Like some of the other entries in this anthology, Enemy Mine feels like a prototype that defines the mould for an entire subgenre of science fiction. In this case, Barry Longyear uses the plight of two individuals to highlight the folly of the blind hatred taught to them by their respective species. With a human and a Drac soldier stranded together on an inhospitable world in the middle of a war, they must work together to survive. When the Drac reproduces (asexually) and then soon dies, Davidge is left to care for its offspring and raise it into the Drac culture, which he has come to respect and appreciate in a way no other human has.
There’s a lot to like about Enemy Mine. It moves at a good pace. And it’s a textbook case of character development, as Davidge goes from being a good Drac-hating soldier to a thoughtful, introspective student of Drac culture and history. (I loved the bit at the beginning when Jeriba attempts to enrage Davidge by insulting Mickey Mouse.) The conflict within the story works on two levels, with both the visceral, environmental dangers of trying to survive on the planet as well as the higher, emotional dangers of Davidge’s attempts to raise Zammis.
I’d argue, however, that it’s Longyear’s depiction of the inevitable close-mindedness of both cultures after Davidge and Zammis get off the planet that makes Enemy Mine truly great. This isn’t just a story about two enemy soldiers surviving together and coming to respect one another as people rather than monsters from the other side. Instead, Davidge and Zammis attempt to build a bridge between their two peoples—dragging both, kicking and screaming, towards mutual respect. It’s so chilling to watch both humans and Drac obstruct Davidge’s quest to find Zammis again and present him for his recitation of the Jeriba line.
Enemy Mine, therefore, does exactly what a great science-fiction story should do: it uses strange settings to explore a potent idea that is nevertheless relevant to the time in which it was written. It’s often said that the ability to wage war is an attribute unique to humans, a defining characteristic of our species. Yet our effectiveness in war tends to be proportional to the amount to which we can dehumanize ourselves and our enemy: we switch off those emotions that complicate the act of killing, and we build up this idea in our minds of an implacable foe who is somehow less than human. These phenomena repeat throughout history in every war.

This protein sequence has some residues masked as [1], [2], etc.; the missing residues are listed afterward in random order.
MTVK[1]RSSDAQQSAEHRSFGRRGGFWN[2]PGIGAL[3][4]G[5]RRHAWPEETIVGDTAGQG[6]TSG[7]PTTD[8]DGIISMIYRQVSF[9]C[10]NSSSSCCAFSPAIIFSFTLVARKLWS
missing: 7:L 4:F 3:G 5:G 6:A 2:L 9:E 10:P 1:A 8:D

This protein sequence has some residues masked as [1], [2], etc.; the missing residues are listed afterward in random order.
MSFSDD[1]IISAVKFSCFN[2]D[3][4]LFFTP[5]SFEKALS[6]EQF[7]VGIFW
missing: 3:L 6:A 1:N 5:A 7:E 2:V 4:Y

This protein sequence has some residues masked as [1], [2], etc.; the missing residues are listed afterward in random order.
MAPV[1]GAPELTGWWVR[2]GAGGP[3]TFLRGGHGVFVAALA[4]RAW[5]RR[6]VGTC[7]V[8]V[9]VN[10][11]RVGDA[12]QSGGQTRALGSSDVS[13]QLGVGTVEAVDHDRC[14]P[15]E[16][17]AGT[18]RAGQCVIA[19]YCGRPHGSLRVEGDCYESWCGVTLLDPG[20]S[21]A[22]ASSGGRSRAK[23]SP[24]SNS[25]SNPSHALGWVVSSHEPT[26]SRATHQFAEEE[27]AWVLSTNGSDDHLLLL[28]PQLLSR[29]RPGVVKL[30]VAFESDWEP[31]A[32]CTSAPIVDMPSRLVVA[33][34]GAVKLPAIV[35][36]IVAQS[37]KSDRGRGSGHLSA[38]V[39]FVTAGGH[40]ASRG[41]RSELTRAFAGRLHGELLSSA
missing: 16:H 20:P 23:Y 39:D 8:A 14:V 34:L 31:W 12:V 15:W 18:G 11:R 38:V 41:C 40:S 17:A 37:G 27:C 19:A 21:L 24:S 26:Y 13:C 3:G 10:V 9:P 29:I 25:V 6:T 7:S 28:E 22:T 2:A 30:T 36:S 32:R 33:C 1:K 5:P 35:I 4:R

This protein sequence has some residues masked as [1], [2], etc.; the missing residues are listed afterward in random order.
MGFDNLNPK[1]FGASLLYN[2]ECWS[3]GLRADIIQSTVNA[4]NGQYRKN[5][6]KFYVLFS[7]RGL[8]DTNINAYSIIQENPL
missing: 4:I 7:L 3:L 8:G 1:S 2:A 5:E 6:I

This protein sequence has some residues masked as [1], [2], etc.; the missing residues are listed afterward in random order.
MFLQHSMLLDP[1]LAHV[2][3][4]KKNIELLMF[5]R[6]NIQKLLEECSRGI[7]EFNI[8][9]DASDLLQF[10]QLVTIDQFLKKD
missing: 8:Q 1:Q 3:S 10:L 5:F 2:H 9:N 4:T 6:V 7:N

It is difficult to deal with how this happens on the scale of entire societies, though. In restricting himself to an individual, Longyear is able to explore how propaganda and misunderstanding allows one person to develop such a distorted view of the enemy. It’s easier for Davidge to kill Dracs when he believes they are terrible monsters. When he actually gets to know one, the thought of going back to the war and killing more Dracs sickens him.
In war, empathy for one’s enemy is a weakness. It was true then, and it is true now. Propaganda of the kind the human authorities spread about Drac for purposes of imperialist expansion is still in use today, making Enemy Mine no less relevant, or less interesting, for another generation.
Read as part of The Mammoth Book of Short Science Fiction Novels.